Map of the Peninsula of Florida and Adjacent Islands.
40 x 16 in (101.6 x 40.64 cm)
1 : 887000
A highly decorative c. 1915 map of Peninsular Florida issued by the Mathews-Northrup Company for the Henry Morrison Flagler’s (1830 – 1913) Florida East Coast Railway. The map covers from the Georgia Border to Key West and Cuba, and from Cedar Key to the Bahamas. The route of the railroad is illustrated in red overprinting extending from Jacksonville to Key West, with major stops, and the grand hotels available there, including the Royal Palm, the Breakers, the Ponce de Leon, and the Ormond, noted. The map also identifies drainage canals from Lake Okeechobee constructed by J. O. Wright to grade the Everglades. It also illustrates the 1892 J. E. Ingraham route across the Everglades – an exploratory expedition intended to determine the viability of a cross-Everglades railroad.
The Florida East Coast RailwayThe Florida East Coast Railway was a major force in the development of Eastern Florida in the late 19th and early 20th century. Spearheaded by the industrialist Henry Flagler, the Florida East Coast Railway fulfilled a vision dating back at least to the 1870s. Before Flagler, Florida south of Jacksonville was serviced by only a few rickety old railroads unconnected to one another. Most access to Florida cities was limited to ferry and steamer services. Flagler bought up most of the failing existing railroads, upgraded them, and connected them with new lines, formally consolidating the network first as the Jacksonville, St. Augustine, and Indian River Railway, and then, on September 9, of 1895, as the Florida East Coast Railway.
The railroad reached New Smyrna in 1892, Cocoa in 1893, Palm Beach in 1894, and Miami in 1896. Flagler constructed sumptuous resorts and founded cities all along the route, among them The Ormond, the Royal Palm, the Royal Poinciana, the Continental, and more. Combined with his railroads, and the Peninsular and Occidental Steamship Company (P. and O. S.S.), Flagler commanded a resort empire spanning the entire east cost of the Florida peninsula.
The extension to Key West, possibly the greatest Railroad achievement of the era, was planned from about 1895, but not completed until 1912. It operated for little more than 20 years, heralding a golden age for the Florida Keys and Key West in general. Business magnates, presidents, and dignitaries rode the rails to Miami or Key West before embarking on Flagler’s Peninsular and Occidental Steamship Company to Havana, Cuba, and the Bahamas. Long after Flagler’s death, the Labor Day Hurricane of 1935 destroyed some of the railroad bridges leading to Key West (the remains of which can still be seen) and the FEC, then insolvent, was unable to finance the repairs. The tracks were donated to the state, who used the infrastructure to construct the Overseas Highway (U.S. 1).
Census and Publication HistoryThere are multiple states of this map reflecting the development of the Florida East Coast Railway. The present example is the only representative of this specific state we have been able to identify. The Library of Congress owns the earliest known example, published for the Jacksonville, St. Augustine, and Indian River Railway, with the railroad terminating at Palm Beach, and a date of 1893. Rumsey’s example of 1896 sees the name changed to Florida East Coast Railroad, and shows tracks extending as far as Miami, with planned extensions as far as Key West. An example at Yale dating to 1906, shows various proposed extensions, in addition to Key West as well as planned ferry services to Cuba and the Bahamas. The Tampa Bay History Center, Touchton Map Library, owns an example showing the track extending as far as Key West dating to 1913. The present example is a later state, possibly 1915, and includes multiple routes to Cuba operated by Flagler’s Peninsular and Occidental Steamship Company (P. and O. S.S.). A more extensive version was published by the Florida Land Department in 1924, showing all railroads and roads in the peninsula.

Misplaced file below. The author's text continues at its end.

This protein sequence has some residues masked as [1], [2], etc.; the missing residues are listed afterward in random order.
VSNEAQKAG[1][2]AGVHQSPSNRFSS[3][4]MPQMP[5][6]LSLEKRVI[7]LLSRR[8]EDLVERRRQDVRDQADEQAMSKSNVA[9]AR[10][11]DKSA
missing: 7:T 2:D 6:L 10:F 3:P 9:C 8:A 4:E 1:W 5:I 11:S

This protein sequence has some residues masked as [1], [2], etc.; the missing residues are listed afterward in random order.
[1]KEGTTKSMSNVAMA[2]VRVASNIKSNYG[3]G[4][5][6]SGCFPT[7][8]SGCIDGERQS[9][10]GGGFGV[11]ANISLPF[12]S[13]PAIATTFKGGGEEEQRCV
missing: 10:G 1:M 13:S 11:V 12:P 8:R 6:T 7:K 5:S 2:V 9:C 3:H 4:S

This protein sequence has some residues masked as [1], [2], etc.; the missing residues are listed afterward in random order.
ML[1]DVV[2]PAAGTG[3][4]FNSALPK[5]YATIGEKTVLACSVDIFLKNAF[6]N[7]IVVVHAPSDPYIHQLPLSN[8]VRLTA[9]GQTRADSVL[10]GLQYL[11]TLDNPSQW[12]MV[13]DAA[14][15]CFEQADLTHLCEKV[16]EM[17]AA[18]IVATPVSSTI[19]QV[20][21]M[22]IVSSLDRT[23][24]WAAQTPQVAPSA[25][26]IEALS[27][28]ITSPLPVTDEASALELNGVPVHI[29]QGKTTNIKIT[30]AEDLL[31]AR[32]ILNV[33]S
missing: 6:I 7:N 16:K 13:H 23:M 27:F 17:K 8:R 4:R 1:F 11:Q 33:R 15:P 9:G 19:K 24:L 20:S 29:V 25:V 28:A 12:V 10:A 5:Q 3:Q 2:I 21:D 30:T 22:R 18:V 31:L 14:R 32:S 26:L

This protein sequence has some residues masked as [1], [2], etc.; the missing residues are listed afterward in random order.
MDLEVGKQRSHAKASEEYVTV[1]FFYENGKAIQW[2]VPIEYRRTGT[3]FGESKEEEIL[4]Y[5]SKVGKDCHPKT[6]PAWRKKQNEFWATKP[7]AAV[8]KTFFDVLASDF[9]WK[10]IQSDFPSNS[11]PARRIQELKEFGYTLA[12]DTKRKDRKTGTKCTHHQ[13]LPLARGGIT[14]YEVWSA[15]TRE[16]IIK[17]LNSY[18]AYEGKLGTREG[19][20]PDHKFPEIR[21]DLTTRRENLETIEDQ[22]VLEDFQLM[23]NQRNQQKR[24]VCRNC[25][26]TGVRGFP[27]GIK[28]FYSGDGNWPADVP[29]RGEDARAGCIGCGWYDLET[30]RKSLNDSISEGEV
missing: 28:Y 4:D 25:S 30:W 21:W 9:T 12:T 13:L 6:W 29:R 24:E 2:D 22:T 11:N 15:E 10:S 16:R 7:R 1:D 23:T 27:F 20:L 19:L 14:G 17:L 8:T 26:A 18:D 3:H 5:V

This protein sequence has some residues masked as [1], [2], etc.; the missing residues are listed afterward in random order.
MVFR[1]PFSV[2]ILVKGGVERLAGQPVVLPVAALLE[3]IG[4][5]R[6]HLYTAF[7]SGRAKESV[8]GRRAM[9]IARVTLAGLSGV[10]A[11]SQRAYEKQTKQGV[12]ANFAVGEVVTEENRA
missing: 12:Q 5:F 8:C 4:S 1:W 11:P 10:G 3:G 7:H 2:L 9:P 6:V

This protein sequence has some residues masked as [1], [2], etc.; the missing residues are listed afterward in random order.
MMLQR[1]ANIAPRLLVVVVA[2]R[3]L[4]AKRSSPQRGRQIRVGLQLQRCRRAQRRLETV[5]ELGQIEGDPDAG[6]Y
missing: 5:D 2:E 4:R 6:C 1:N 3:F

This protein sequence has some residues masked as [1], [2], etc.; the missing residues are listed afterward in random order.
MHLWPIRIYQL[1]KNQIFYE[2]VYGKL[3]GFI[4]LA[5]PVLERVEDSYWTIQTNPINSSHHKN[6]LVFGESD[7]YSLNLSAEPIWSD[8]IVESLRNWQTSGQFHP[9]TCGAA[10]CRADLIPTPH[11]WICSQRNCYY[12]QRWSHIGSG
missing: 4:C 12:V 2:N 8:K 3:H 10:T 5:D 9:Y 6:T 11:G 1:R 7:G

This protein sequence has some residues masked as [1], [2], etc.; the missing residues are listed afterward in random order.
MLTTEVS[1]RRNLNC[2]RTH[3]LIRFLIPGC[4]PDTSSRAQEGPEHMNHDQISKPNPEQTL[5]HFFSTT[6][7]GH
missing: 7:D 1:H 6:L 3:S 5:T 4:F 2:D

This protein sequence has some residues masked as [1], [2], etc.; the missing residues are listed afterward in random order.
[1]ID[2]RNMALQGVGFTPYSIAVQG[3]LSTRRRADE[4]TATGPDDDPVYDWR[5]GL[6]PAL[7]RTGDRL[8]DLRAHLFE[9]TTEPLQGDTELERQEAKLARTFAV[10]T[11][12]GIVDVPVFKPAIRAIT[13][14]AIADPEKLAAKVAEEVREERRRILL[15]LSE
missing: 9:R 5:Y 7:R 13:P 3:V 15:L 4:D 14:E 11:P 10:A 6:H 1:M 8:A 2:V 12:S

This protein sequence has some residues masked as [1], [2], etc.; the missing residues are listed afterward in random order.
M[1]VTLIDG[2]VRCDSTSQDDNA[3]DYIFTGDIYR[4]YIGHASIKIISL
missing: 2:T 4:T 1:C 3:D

Matthews-Northrup Works (fl. c. 1895 - 1930) were a Buffalo, New York based, in their own words, "writing, designing, engraving, printing, [and] binding" firm. The firm was founded by James Newson Matthews (November 21, 1828 - December 20, 1888) as the J. N. Matthews Company. William Phelps Northrup (April 2, 1850 - February 2, 1929) later joined the company as an apprentice and then partner, at which point the firm was reincorporated as the Matthews-Northrup Works. The Matthews-Northrup Works rose to prominence as publishers and printers of railroad maps, with dozens to their credit. When James died, his shares were inhered by George Edward Matthews (1855 - 1910), who ran the business until his death in 1910. Also in 1910, they famously redesigned the cover of National Geographic Magazine. Despite some six previous cover changes in just 21 years, the Matthews-Northrup layout proved so popular that it was used for nearly 50 years. The firm can also take credit for the Winchell typeface, designed in 1903 under E. E. Winchell's tenure as art director. Curiously, the partners of Matthews-Northrup maintained an unusual affectation in which only the officers of the company could wear beards or mustaches. In this same spirit, the firm also had its own private social club, the Fellowcraft Club, where the all-male employees could relax, play pool, drink and dine. Matthews-Northrup maintained offices on Washington Street, Buffalo, where they were based, as well as Madison Square, New York City, Garden Tower, Boston, and the Citizens Building in Cleveland. Learn More...
Very good. Wear on original fold lines. Minor edge wear.
Library of Congress, G3931.P3 1893 .J3. Rumsey 3893.000. OCLC 70960196. Modelski, A., Railroad Maps of North America: The First Hundred Years, #36.